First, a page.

LOS ANGELES (CN) — A Ninth Circuit panel decided not to strike down California's controversial "red flag" gun law, which bans anyone with a restraining order issued against them from possessing a firearm.
In a 2-1 decision issued Thursday, the court decided the original case was moot, because the three-year restraining order had expired, and the plaintiffs are once again legally allowed to own guns. And so the judges passed up the chance to weigh in on the whether the law itself violates the U.S. Constitution.
The case stems from a bitter, yearslong feud between two neighbors living in Huntington Beach, Richard and Miranda Wallingford and Jessica Nguyen. The enmity began shortly after Nguyen moved in in 2013 and wanted the Wallingfords to remove their 30-year-old melaleuca tree. The fight escalated from there; threats were made, multiple lawsuits and restraining orders were filed. Nguyen said Richard Wallingford “pulled [her] hair, pushed [her] down to the ground” and told her, "Stupid immigrant, go back to your country." The Walligfords have said that Nguyen shouted at them: "Old [expletive] white trash, next time you’ll be dead."
A judge granted three-year restraining orders against both neighbors in 2019. In accordance with a newly adopted state law, Richard Wallingford turned over his guns to a licensed dealer for storage. Nearly two years later, the Wallingfords sued to try to get their guns back. "California’s complete restriction on firearm or ammunition possession and acquisition by any person subject to a civil restraining order, regardless of the basis for the order, is unconstitutional as applied to plaintiffs," they said in their complaint. They argued judges use a fairly low standard of review in order to approve a restraining order and the bar for taking someone's constitutionally protected guns away ought to be higher.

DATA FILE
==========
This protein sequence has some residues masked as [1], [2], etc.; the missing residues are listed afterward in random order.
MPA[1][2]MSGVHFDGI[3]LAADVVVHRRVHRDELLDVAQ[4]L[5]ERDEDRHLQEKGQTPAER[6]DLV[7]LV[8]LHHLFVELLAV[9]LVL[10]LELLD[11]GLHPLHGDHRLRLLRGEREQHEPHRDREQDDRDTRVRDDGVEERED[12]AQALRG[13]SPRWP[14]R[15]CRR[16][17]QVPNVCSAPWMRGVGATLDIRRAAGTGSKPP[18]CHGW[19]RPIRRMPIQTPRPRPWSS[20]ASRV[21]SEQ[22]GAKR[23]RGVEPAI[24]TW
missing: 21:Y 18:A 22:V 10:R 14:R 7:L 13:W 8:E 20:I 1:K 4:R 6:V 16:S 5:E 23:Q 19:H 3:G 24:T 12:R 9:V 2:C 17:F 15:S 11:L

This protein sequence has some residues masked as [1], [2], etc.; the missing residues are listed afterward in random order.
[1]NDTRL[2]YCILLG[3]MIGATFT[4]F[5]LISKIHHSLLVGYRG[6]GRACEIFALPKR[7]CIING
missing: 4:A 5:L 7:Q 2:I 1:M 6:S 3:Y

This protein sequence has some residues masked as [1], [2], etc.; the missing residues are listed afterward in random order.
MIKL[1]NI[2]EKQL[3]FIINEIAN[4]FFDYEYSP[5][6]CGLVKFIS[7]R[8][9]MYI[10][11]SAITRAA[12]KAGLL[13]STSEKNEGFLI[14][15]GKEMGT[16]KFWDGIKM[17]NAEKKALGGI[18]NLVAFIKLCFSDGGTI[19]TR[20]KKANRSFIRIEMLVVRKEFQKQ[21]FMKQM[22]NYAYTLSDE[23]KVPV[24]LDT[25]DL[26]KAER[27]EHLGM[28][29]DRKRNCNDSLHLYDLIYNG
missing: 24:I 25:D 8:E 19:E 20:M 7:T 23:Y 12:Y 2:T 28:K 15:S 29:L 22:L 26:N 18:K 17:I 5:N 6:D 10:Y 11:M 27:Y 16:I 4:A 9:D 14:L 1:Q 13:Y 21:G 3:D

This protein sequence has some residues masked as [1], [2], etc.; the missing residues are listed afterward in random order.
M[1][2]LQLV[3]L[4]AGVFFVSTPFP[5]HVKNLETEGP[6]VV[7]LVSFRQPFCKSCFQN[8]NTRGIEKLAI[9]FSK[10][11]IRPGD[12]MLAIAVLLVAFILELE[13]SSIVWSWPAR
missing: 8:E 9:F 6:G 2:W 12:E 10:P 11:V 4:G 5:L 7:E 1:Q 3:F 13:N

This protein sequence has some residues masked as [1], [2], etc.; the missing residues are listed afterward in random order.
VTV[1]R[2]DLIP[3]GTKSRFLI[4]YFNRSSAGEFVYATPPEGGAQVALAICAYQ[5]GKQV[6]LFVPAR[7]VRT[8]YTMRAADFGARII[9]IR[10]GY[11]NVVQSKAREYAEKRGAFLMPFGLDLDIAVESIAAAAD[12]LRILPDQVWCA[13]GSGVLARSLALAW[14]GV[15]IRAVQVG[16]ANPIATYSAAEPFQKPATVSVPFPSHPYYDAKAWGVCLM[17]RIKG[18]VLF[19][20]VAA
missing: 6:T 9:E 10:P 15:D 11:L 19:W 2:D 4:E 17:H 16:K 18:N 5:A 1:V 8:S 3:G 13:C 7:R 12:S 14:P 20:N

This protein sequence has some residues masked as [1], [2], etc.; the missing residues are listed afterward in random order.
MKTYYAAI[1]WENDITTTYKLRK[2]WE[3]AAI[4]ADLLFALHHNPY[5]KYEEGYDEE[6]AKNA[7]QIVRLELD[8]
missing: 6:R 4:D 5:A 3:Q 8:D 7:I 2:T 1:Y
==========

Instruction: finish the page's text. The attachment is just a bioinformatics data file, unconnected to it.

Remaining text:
U.S. District Judge David Carter dismissed the lawsuit, dodging the issue somewhat by finding that the Wallingfords were effectively challenging a "state court's legal conclusion," since the restraining order had been issued by a state court judge. The Wallingfords, in part spurred on by the June 2022 U.S. Supreme Court decision in New York State Rifle & Pistol Association v. Bruen, filed an appeal. During oral arguments in July 2022, the Wallingfords' attorney Alexander Frank called California's red flag law "bizarre," adding, "And that’s why we’re here. Because the state seemingly doesn't protect federal rights."
Frank argued that mootness shouldn't doom the appeal, since Nguyen had filed not one but three restraining orders against the Wallingfords, and there was a reasonable chance she might file another. The case, he argued, therefore fell under the “capable of repetition, yet evading review” exception to mootness.
But the three-judge panel disagreed, writing that such an exception was "to be used sparingly, in exceptional situations, and generally only where (1) the challenged action is in its duration too short to be fully litigated prior to cessation or expiration, and (2) there is a reasonable expectation that the same complaining party will be subject to the same action again."